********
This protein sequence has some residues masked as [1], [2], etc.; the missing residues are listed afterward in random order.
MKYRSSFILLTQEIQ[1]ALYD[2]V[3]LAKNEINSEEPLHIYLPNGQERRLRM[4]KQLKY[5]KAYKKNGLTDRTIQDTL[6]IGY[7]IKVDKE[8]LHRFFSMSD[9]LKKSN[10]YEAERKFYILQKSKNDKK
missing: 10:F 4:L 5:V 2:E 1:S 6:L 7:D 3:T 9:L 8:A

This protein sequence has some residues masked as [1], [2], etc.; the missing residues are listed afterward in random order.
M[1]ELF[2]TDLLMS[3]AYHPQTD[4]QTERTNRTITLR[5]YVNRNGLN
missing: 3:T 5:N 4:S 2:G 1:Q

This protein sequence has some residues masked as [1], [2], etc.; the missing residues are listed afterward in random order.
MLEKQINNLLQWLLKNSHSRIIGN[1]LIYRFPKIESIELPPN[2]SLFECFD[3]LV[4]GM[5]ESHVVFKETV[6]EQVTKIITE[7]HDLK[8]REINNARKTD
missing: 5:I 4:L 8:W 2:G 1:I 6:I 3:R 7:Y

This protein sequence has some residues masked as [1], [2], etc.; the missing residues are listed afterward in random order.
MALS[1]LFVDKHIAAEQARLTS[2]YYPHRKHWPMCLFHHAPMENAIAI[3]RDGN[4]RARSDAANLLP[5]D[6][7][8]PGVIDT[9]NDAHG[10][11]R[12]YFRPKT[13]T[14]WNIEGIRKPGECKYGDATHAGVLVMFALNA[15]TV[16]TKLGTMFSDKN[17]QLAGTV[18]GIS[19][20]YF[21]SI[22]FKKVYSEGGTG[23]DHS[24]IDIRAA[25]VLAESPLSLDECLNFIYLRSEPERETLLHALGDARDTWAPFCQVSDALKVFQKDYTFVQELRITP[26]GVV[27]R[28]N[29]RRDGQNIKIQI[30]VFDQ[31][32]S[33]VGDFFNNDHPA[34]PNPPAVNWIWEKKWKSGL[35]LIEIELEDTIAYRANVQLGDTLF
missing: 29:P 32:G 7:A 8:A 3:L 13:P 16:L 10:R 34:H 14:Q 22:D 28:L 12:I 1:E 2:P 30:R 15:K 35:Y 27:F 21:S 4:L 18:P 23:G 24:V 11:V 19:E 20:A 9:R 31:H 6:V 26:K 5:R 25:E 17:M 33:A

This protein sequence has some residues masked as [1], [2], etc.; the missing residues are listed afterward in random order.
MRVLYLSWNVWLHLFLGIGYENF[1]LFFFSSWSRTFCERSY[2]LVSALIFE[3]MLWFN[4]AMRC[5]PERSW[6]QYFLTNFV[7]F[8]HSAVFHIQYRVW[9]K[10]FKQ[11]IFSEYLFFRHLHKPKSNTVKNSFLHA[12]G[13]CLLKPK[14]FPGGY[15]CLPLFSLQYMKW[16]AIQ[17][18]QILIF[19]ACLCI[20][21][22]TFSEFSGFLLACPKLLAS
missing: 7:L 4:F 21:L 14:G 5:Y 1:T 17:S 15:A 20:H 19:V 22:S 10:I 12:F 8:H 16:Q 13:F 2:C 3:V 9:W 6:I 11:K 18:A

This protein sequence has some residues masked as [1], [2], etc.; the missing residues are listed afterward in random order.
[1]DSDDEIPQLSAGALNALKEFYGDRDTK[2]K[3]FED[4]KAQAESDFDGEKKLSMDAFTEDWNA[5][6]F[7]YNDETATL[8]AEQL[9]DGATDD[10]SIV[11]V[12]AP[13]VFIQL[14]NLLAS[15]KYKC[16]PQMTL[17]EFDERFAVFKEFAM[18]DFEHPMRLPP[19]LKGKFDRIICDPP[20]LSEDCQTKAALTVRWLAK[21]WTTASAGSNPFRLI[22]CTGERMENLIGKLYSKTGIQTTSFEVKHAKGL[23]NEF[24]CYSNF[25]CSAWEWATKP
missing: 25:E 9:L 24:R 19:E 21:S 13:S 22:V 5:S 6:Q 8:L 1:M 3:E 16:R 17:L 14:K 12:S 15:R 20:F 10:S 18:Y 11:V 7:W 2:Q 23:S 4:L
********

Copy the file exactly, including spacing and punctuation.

This protein sequence has some residues masked as [1], [2], etc.; the missing residues are listed afterward in random order.
MKYRSSFILLTQEIQ[1]ALYD[2]V[3]LAKNEINSEEPLHIYLPNGQERRLRM[4]KQLKY[5]KAYKKNGLTDRTIQDTL[6]IGY[7]IKVDKE[8]LHRFFSMSD[9]LKKSN[10]YEAERKFYILQKSKNDKK
missing: 10:F 4:L 5:V 2:E 1:S 6:L 7:D 3:T 9:L 8:A

This protein sequence has some residues masked as [1], [2], etc.; the missing residues are listed afterward in random order.
M[1]ELF[2]TDLLMS[3]AYHPQTD[4]QTERTNRTITLR[5]YVNRNGLN
missing: 3:T 5:N 4:S 2:G 1:Q

This protein sequence has some residues masked as [1], [2], etc.; the missing residues are listed afterward in random order.
MLEKQINNLLQWLLKNSHSRIIGN[1]LIYRFPKIESIELPPN[2]SLFECFD[3]LV[4]GM[5]ESHVVFKETV[6]EQVTKIITE[7]HDLK[8]REINNARKTD
missing: 5:I 4:L 8:W 2:G 1:I 6:I 3:R 7:Y

This protein sequence has some residues masked as [1], [2], etc.; the missing residues are listed afterward in random order.
MALS[1]LFVDKHIAAEQARLTS[2]YYPHRKHWPMCLFHHAPMENAIAI[3]RDGN[4]RARSDAANLLP[5]D[6][7][8]PGVIDT[9]NDAHG[10][11]R[12]YFRPKT[13]T[14]WNIEGIRKPGECKYGDATHAGVLVMFALNA[15]TV[16]TKLGTMFSDKN[17]QLAGTV[18]GIS[19][20]YF[21]SI[22]FKKVYSEGGTG[23]DHS[24]IDIRAA[25]VLAESPLSLDECLNFIYLRSEPERETLLHALGDARDTWAPFCQVSDALKVFQKDYTFVQELRITP[26]GVV[27]R[28]N[29]RRDGQNIKIQI[30]VFDQ[31][32]S[33]VGDFFNNDHPA[34]PNPPAVNWIWEKKWKSGL[35]LIEIELEDTIAYRANVQLGDTLF
missing: 29:P 32:G 7:A 8:A 3:L 13:P 16:L 10:R 34:H 14:Q 22:D 28:L 12:I 1:E 2:P 30:R 15:K 35:Y 27:F 21:S 4:L 18:P 23:G 24:V 11:V 19:E 20:A 9:R 31:H 6:V 26:K 5:R 25:E 17:M 33:A

This protein sequence has some residues masked as [1], [2], etc.; the missing residues are listed afterward in random order.
MRVLYLSWNVWLHLFLGIGYENF[1]LFFFSSWSRTFCERSY[2]LVSALIFE[3]MLWFN[4]AMRC[5]PERSW[6]QYFLTNFV[7]F[8]HSAVFHIQYRVW[9]K[10]FKQ[11]IFSEYLFFRHLHKPKSNTVKNSFLHA[12]G[13]CLLKPK[14]FPGGY[15]CLPLFSLQYMKW[16]AIQ[17][18]QILIF[19]ACLCI[20][21][22]TFSEFSGFLLACPKLLAS
missing: 7:L 4:F 21:L 14:G 5:Y 1:T 17:S 15:A 20:H 19:V 22:S 10:I 12:F 8:H 16:Q 13:F 2:C 3:V 9:W 6:I 11:K 18:A

This protein sequence has some residues masked as [1], [2], etc.; the missing residues are listed afterward in random order.
[1]DSDDEIPQLSAGALNALKEFYGDRDTK[2]K[3]FED[4]KAQAESDFDGEKKLSMDAFTEDWNA[5][6]F[7]YNDETATL[8]AEQL[9]DGATDD[10]SIV[11]V[12]AP[13]VFIQL[14]NLLAS[15]KYKC[16]PQMTL[17]EFDERFAVFKEFAM[18]DFEHPMRLPP[19]LKGKFDRIICDPP[20]LSEDCQTKAALTVRWLAK[21]WTTASAGSNPFRLI[22]CTGERMENLIGKLYSKTGIQTTSFEVKHAKGL[23]NEF[24]CYSNF[25]CSAWEWATKP
missing: 25:E 9:L 24:R 19:E 21:S 13:S 22:V 5:S 6:Q 8:L 1:M 3:E 16:R 17:L 14:K 12:S 15:R 20:F 10:S 18:Y 11:V 7:W 2:Q 23:S 4:L